What a Difference a Year Makes
By April Hall

Looking at the 2021 Fortune 500 list, one could believe DEI in corporate America has hit a tipping point.

There are a record 41 female CEOs on the list (up from 37 last year, which was also a record). But more than that, two Black women CEOs made the list, and each helms a Fortune 100 company. This is a massive accomplishment. In the 67-year history of the Fortune 500, there was only one other Black woman CEO — Ursula Burns when she helmed Xerox (although Mary Winston was interim CEO for part of 2019 when Bed Bath & Beyond was on the list).

In the list’s 67th iteration, Roz Brewer, former CEO of Sam’s Club, helms Walgreen Boots Alliance at number 16, and CEO Thasunda Brown Duckett, former chief executive of Chase Consumer Banking, now leads number 79 TIAA.

Karen Lynch holds the distinction this year as the CEO of the highest-ranked company led by a woman: CVS Health at number 4. In fact, no other woman has led a company as high on the list.

I spoke with Ryan Whitacre, a partner with search firm Bridge Partners, to ask if better diversity in the C-suite and the boardroom will now be the norm.

“There are records being made here which should be celebrated,” he told me, but then noted a Deloitte study in collaboration with the Alliance for Board Diversity that showed diverse board appointments had stagnated in 2018 and 2019.

“I don’t think this is long-term DEI work coming into bloom,” he says. “Something just happened in 2020.”

What he means, of course, is the killing of George Floyd, which mobilized protests against systemic racism. Also, in the face of the pandemic, reports showed that women were dropping out of the workforce in rec­ord numbers, closing many of the inroads toward gender equality in business.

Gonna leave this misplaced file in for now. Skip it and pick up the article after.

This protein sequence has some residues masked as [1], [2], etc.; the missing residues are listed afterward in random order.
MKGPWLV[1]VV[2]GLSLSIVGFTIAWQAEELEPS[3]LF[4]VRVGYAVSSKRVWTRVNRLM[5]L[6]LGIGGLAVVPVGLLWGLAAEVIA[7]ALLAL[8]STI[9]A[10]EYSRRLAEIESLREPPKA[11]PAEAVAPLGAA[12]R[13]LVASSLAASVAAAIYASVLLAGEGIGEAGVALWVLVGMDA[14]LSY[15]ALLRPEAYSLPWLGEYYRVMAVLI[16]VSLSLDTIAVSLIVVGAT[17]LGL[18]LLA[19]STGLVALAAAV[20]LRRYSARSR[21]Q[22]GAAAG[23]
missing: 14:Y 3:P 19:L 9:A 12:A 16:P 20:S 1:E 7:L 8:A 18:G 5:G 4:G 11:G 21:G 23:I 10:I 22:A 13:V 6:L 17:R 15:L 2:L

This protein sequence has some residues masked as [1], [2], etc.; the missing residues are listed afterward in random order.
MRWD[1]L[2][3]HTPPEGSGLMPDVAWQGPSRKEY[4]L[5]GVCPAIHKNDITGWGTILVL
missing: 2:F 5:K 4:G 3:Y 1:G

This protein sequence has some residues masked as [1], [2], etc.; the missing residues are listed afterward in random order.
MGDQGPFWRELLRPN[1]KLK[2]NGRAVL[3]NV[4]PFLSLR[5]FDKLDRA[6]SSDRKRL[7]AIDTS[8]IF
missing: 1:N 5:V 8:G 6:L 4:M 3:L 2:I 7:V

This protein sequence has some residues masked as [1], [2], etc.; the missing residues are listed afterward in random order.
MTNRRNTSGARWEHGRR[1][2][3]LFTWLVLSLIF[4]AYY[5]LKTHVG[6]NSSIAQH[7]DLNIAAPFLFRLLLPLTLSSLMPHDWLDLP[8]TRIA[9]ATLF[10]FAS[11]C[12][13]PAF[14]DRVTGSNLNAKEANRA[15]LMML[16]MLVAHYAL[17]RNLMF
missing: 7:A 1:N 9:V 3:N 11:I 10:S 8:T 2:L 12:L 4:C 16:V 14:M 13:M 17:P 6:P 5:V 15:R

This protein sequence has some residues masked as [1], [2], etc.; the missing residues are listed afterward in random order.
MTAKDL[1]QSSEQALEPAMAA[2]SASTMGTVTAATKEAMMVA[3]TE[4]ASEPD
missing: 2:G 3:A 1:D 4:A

Whitacre points to Heidrick & Struggles’ 2021 U.S. Board Monitor for an example of the about-face in appointments.

In 2019, 10% of new board members at Fortune 500 companies were Black, according to the report. In 2020, that statistic jumped to 28% — three-quarters of those appointments were made after Floyd’s death, according to the report.

Another example may be the fact that Lynch, Brewer and Duckett were hired into their current positions in the first half of this year, perhaps an indication boards are making a concerted effort to bring diversity into the highest levels of management at the top corporations in the country. But there is also longer-term leadership on the list — six of the 41 women on the list have been CEO for five years or more.

The takeaway from the overall increase in diversity last year? “Corporations reacted,” Whitacre says. “They are walking the talk on diversity. This needs to happen more and more.

“The quick uptick since George Floyd showed that companies can act. They can do this if they have meaningful intent.”

One organization moving with intent is the new Herndon Directors Institute. This fellowship program is intended to introduce minority and female businesspeople to how boards work, both formally and informally. The inaugural class completing the program this July consists of 19 fellows.

The institute is supported by The Alonzo F and Norris B Herndon Foundation. Alonzo Franklin Herndon was a former slave who built an insurance company that would become Atlanta Life Financial Group, the only African American-owned and privately held stock company in the country with a financial services platform that includes asset management and insurance. The foundation’s goals include a heavy concentration on minority entrepreneurship and education.

The program not only will make the fellows strong potential directors but also will work directly with U.S. corporations to place the fellows on boards.

Lastly, this issue includes our annual “Directors to Watch” feature that highlights outstanding women directors. I regularly use both of our annual “watch” lists to find fresh sources for our magazine and events. For our articles on research and development we were able to tap Gail Lione, Kimberly Casiano and Merline Saintil to share some great insights. Our fourth quarter edition of the list will highlight ethnically diverse directors.

I look forward to discovering new sources every year and expanding not only our collection of sources, but also your pool of talent.

April Hall is managing editor of Directors & Boards. She welcomes feedback at april.hall@directorsandboards.com.


Other related articles